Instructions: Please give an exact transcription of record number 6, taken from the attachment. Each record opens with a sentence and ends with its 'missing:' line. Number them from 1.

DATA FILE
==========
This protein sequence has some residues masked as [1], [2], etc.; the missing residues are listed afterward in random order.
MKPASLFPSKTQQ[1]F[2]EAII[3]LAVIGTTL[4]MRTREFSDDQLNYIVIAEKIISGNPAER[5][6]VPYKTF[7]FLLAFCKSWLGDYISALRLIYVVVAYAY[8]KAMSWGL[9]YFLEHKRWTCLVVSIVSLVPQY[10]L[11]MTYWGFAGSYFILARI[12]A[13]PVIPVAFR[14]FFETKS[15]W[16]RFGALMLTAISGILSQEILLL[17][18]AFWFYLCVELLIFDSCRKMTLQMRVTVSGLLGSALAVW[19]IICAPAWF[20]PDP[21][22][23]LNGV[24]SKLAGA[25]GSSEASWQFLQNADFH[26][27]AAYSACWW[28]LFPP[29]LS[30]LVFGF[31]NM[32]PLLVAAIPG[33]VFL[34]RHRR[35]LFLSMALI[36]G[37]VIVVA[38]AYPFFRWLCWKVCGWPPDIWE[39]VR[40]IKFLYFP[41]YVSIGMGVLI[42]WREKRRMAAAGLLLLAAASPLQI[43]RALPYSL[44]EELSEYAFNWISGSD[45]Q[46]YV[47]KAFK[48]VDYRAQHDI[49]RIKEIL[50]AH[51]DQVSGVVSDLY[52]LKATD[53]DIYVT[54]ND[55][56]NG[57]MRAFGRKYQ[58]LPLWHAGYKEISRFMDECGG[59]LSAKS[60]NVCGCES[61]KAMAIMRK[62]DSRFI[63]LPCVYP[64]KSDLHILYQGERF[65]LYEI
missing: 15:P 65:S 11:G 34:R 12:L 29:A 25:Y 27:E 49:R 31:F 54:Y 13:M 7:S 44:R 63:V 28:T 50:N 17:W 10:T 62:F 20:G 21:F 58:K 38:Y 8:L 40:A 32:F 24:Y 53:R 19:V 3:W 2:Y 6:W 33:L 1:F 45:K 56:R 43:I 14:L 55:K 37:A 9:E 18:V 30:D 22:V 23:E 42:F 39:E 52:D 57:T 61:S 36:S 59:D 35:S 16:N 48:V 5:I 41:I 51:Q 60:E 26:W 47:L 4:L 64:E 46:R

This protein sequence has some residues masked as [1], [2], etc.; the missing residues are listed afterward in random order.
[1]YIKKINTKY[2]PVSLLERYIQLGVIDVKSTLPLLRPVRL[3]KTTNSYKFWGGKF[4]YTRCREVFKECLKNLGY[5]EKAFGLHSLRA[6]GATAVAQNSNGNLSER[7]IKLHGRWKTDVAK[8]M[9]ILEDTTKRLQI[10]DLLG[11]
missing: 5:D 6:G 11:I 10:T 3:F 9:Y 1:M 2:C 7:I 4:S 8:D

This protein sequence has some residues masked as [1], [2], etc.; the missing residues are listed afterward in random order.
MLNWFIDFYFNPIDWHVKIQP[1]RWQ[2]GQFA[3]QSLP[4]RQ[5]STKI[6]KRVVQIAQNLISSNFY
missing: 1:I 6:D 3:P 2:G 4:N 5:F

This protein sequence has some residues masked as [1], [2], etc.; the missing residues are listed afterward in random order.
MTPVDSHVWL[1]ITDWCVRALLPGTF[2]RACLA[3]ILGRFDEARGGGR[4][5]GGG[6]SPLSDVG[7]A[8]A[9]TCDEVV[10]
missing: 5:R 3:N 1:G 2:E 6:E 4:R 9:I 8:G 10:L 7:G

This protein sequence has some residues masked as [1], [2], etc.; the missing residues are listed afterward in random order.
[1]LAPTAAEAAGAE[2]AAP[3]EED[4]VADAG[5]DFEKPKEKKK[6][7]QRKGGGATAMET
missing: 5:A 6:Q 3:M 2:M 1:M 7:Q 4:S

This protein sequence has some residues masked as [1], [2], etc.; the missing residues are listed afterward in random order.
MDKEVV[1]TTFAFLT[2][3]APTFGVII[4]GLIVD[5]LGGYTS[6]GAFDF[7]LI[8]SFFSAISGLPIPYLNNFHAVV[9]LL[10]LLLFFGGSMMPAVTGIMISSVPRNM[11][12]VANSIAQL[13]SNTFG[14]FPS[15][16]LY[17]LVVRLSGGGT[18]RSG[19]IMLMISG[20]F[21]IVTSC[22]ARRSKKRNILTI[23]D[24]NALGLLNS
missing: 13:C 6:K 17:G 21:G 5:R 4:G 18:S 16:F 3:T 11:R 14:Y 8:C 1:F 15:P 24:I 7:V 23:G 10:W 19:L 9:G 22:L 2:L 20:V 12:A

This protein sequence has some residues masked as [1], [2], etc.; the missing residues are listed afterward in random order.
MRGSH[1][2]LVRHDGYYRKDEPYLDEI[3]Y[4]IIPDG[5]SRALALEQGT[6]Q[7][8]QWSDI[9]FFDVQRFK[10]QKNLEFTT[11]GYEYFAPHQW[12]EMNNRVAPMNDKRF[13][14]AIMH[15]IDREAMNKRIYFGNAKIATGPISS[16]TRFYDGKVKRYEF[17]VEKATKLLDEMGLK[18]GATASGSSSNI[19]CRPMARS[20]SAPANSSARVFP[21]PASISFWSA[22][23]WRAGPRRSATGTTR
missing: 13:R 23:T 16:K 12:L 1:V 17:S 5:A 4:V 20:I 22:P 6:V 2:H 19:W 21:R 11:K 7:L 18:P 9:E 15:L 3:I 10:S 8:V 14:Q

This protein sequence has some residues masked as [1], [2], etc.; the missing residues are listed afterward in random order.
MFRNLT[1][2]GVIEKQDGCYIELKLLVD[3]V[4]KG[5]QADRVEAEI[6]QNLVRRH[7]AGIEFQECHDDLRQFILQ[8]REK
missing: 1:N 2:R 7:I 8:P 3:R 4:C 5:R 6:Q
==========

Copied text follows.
This protein sequence has some residues masked as [1], [2], etc.; the missing residues are listed afterward in random order.
MDKEVV[1]TTFAFLT[2][3]APTFGVII[4]GLIVD[5]LGGYTS[6]GAFDF[7]LI[8]SFFSAISGLPIPYLNNFHAVV[9]LL[10]LLLFFGGSMMPAVTGIMISSVPRNM[11][12]VANSIAQL[13]SNTFG[14]FPS[15][16]LY[17]LVVRLSGGGT[18]RSG[19]IMLMISG[20]F[21]IVTSC[22]ARRSKKRNILTI[23]D[24]NALGLLNS
missing: 13:C 6:K 17:G 21:G 5:R 4:G 18:S 16:F 3:T 11:R 14:Y 8:C 1:F 15:P 24:I 7:V 23:G 10:W 19:L 9:G 22:L 2:L 20:V 12:A